At the very young age of 22 Maria Alexandra Iskandar, known often as Alessa, is the Sustainability Associate at The Body Shop Indonesia. She helps to track the company’s ecological impact. Prior to that, Alessa grew up in Bandung, Indonesia. She became familiar with living an ecologically friendly life through her mother: Ibu Sherly.
Seven years ago, Ibu Sherly started an NGO called Eco-Camp. The organization educates roughly 4,000 people yearly on living how to live a sustainable lifestyle. They continue to thrive now with their programs, waste management system, and organic garden. In this episode, Alessa shares the basic philosophies of living a sustainable lifestyle. She also gives tips for those of you who want to live kinder to yourself and to our planet.
I myself am so inspired by her youth and clarity of mind! I hope listeners of my podcast will be encouraged to take a small step towards an earth-friendly way of living. For me, it began by composting through the pandemic. What will it be for you?
The great lockdown of 2020 no doubt shocked everyone and forced a cataclysmic change of lifestyle whether you were ready or not. I chose to spend the lockdown with my then-fiance Cung in his house in Bogor, right next to a huge organic farm called Kuntum Farmfield. There are worse places to be locked down in, so no complaints from me about location.
We walked daily to the farm to visit the horses, cows, sheep, goats, and many other farm residents. In addition to the animals, Kuntum also grew fresh produce, so we did not tire of fresh organic produce. The price? 1 bunch of fresh organic bokchoy for less than 2$. And only a 3 minute walk away. Glorious.
One of my future dreams is actually to be able to grow my own food, so I took advantage of the situation to start gardening. Well. experimenting really. With seeds, media, and compost being sold only a step away, it was the perfect situation.
My gardening experiments started with garlic. Lo and behold, all the bulbs ultimately died because garlic is not a native herb to Indonesia (it needs cold winter months to hibernate before its growth will be stimulated). Silly me! I then tried everything from mint, rosemary, potatoes, sweet potatoes (got stolen by a rat! URGH), onions, and even avocadoes.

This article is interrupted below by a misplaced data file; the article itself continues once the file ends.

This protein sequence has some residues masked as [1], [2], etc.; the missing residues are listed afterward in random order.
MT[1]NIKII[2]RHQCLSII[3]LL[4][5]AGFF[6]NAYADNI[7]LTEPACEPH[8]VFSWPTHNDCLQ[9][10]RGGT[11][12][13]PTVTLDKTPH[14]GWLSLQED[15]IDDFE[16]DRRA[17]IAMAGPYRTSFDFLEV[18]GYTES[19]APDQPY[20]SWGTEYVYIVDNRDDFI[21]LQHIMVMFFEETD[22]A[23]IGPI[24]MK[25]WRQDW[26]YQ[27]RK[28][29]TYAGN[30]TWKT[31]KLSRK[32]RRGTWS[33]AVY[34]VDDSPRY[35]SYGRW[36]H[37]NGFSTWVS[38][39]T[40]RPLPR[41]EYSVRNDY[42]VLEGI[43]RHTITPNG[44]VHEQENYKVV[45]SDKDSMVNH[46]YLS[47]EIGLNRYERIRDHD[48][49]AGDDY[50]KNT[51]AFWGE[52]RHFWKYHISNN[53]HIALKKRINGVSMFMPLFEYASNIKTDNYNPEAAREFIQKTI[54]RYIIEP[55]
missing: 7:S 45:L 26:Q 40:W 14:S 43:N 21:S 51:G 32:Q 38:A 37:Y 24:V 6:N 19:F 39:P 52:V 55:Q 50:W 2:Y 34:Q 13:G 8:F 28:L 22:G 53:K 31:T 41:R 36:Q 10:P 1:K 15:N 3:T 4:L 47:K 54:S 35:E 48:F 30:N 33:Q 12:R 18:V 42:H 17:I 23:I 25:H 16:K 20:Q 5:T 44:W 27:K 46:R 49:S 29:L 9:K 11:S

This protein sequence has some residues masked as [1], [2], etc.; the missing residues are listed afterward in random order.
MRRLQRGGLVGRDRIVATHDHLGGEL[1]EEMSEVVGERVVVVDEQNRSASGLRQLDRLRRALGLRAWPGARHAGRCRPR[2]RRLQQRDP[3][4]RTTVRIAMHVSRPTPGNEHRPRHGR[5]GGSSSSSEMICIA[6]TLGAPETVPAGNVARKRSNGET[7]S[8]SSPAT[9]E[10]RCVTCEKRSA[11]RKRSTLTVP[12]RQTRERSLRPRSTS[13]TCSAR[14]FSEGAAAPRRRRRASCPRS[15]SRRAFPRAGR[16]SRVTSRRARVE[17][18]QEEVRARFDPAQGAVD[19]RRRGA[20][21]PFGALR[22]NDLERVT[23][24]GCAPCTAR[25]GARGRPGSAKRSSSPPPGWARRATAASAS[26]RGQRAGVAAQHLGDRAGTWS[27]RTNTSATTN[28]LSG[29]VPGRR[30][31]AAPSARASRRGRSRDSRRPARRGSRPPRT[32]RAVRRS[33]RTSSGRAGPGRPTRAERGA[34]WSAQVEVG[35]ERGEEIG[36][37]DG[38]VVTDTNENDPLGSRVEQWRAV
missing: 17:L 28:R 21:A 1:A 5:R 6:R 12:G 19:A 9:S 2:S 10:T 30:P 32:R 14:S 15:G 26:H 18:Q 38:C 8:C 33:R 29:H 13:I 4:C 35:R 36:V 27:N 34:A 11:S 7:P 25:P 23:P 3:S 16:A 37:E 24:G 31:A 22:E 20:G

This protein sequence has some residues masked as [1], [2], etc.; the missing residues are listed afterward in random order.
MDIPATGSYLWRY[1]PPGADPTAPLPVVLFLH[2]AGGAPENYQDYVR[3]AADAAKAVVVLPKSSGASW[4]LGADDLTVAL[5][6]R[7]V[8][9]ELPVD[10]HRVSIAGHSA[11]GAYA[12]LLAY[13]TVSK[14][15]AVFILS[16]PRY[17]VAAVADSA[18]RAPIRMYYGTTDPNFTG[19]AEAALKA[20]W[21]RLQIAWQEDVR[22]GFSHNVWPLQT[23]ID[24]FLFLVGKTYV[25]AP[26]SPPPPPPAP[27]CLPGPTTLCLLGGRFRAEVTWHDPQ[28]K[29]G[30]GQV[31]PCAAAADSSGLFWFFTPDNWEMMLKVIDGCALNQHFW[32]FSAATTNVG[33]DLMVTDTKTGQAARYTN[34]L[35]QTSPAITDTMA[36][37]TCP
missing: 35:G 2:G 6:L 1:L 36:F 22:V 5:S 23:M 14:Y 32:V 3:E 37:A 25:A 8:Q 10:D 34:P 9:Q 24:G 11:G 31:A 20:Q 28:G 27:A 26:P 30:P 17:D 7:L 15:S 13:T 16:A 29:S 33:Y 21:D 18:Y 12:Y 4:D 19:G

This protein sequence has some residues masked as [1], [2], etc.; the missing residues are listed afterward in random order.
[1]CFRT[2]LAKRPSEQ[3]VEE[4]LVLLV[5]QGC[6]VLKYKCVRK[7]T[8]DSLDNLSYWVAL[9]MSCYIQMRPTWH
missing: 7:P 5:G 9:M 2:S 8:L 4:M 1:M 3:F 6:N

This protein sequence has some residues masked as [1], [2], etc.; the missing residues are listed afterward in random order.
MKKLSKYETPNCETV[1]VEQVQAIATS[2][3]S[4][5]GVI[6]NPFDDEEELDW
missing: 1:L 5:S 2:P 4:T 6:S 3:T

I had a lot of fun, but no success except for the avocadoes. The avocado babies bloomed, and there were so many in our backyard that it inspired me to name avocado as the theme of our wedding in August 2020. But to be fair, it takes about 7 more years before I can judge whether the avocado is a success or a failure so I probably should just hold off my big mouth.
One thing for sure that was a success was composting. Yes, we made soil!!! From our food waste during the lockdown! At first, we both thought oh god, we’re just collecting trash in the garden. Cung stared helplessly at his stone garden which was I was demolishing with pots and pots of organic trash.
Most of the gardening blogs I looked at suggested a composting recipe of “greens” and “browns”. Greens are the food waste. Browns are dried leaves. So the compost bin should not stink, and if it is smelling bad that means there are not enough dried leaves in it. Simple enough!
We started about mid-March 2020, and religiously composted our organic trash until it became a habit and we didn’t even think twice about it. Fast forward 1 year to March 2021. Cung decided to peek into the pots. For him, the sooner the better to get rid of the pots.
Ta-DA! We have SOIL. Life-giving, food growing, brown earthy stuff. With long, fat, slimy wormies-major sign of fertility! It’s a one-year miracle. I never “made” soil before and simply knowing that I finally gave something back to my planet and mother earth instead of just taking and defiling her made me feel so much better about myself.
That’s one of my special memories from the 2020-2021 lockdown. We composted through the pandemic 🙂